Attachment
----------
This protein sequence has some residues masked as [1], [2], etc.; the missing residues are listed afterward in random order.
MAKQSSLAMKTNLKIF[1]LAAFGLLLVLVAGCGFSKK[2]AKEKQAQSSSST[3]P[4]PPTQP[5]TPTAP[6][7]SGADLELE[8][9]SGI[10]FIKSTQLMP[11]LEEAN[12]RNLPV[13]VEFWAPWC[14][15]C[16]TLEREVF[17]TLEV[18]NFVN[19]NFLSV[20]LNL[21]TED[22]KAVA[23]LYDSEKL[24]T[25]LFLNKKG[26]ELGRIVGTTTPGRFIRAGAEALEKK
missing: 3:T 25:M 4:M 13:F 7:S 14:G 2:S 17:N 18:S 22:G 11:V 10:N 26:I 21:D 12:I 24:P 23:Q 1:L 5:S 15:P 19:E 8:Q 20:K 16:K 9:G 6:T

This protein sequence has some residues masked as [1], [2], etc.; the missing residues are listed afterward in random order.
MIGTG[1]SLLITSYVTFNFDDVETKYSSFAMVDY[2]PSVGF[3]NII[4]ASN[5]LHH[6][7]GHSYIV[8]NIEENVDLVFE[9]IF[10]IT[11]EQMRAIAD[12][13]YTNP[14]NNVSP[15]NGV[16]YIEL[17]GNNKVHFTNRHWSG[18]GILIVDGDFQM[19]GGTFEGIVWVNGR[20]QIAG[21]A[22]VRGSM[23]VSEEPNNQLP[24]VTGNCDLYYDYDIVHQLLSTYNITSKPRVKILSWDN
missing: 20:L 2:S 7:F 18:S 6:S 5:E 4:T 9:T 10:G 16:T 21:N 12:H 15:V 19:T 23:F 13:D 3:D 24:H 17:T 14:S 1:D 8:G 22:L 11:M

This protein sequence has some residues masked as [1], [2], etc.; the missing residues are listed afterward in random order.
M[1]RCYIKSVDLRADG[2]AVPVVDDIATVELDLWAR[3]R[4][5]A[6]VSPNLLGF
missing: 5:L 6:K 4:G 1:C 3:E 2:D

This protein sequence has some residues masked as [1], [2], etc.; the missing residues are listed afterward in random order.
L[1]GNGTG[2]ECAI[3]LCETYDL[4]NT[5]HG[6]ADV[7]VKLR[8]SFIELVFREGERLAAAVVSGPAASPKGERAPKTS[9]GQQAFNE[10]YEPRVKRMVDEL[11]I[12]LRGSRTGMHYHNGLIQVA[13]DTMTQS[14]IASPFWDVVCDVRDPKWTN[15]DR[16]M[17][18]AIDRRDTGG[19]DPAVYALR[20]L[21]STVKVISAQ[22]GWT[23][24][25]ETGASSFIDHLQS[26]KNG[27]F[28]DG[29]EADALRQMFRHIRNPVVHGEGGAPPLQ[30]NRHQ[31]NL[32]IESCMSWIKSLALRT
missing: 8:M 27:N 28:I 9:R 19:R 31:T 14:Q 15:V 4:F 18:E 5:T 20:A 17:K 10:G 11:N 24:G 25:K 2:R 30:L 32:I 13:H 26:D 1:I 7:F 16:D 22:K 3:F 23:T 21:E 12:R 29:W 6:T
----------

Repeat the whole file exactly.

This protein sequence has some residues masked as [1], [2], etc.; the missing residues are listed afterward in random order.
MAKQSSLAMKTNLKIF[1]LAAFGLLLVLVAGCGFSKK[2]AKEKQAQSSSST[3]P[4]PPTQP[5]TPTAP[6][7]SGADLELE[8][9]SGI[10]FIKSTQLMP[11]LEEAN[12]RNLPV[13]VEFWAPWC[14][15]C[16]TLEREVF[17]TLEV[18]NFVN[19]NFLSV[20]LNL[21]TED[22]KAVA[23]LYDSEKL[24]T[25]LFLNKKG[26]ELGRIVGTTTPGRFIRAGAEALEKK
missing: 3:T 25:M 4:M 13:F 7:S 14:G 2:S 17:N 18:S 22:G 11:V 10:N 26:I 21:D 12:I 24:P 23:Q 1:L 5:S 15:P 19:E 8:Q 20:K 16:K 9:G 6:T

This protein sequence has some residues masked as [1], [2], etc.; the missing residues are listed afterward in random order.
MIGTG[1]SLLITSYVTFNFDDVETKYSSFAMVDY[2]PSVGF[3]NII[4]ASN[5]LHH[6][7]GHSYIV[8]NIEENVDLVFE[9]IF[10]IT[11]EQMRAIAD[12][13]YTNP[14]NNVSP[15]NGV[16]YIEL[17]GNNKVHFTNRHWSG[18]GILIVDGDFQM[19]GGTFEGIVWVNGR[20]QIAG[21]A[22]VRGSM[23]VSEEPNNQLP[24]VTGNCDLYYDYDIVHQLLSTYNITSKPRVKILSWDN
missing: 20:L 2:S 7:F 18:S 6:S 5:E 4:T 9:T 10:G 16:T 21:N 12:H 15:V 19:T 23:F 13:D 3:D 24:H 17:T 14:S 1:D 8:G 22:L 11:M

This protein sequence has some residues masked as [1], [2], etc.; the missing residues are listed afterward in random order.
M[1]RCYIKSVDLRADG[2]AVPVVDDIATVELDLWAR[3]R[4][5]A[6]VSPNLLGF
missing: 5:L 6:K 4:G 1:C 3:E 2:D

This protein sequence has some residues masked as [1], [2], etc.; the missing residues are listed afterward in random order.
L[1]GNGTG[2]ECAI[3]LCETYDL[4]NT[5]HG[6]ADV[7]VKLR[8]SFIELVFREGERLAAAVVSGPAASPKGERAPKTS[9]GQQAFNE[10]YEPRVKRMVDEL[11]I[12]LRGSRTGMHYHNGLIQVA[13]DTMTQS[14]IASPFWDVVCDVRDPKWTN[15]DR[16]M[17][18]AIDRRDTGG[19]DPAVYALR[20]L[21]STVKVISAQ[22]GWT[23][24][25]ETGASSFIDHLQS[26]KNG[27]F[28]DG[29]EADALRQMFRHIRNPVVHGEGGAPPLQ[30]NRHQ[31]NL[32]IESCMSWIKSLALRT
missing: 8:M 27:N 28:I 9:R 19:R 31:T 14:Q 15:V 4:F 18:E 5:T 20:A 17:K 10:G 11:N 24:G 25:K 2:R 30:L 32:I 13:H 26:D 1:I 7:F 16:D 22:K 3:F 23:T 21:E 12:R 29:W 6:T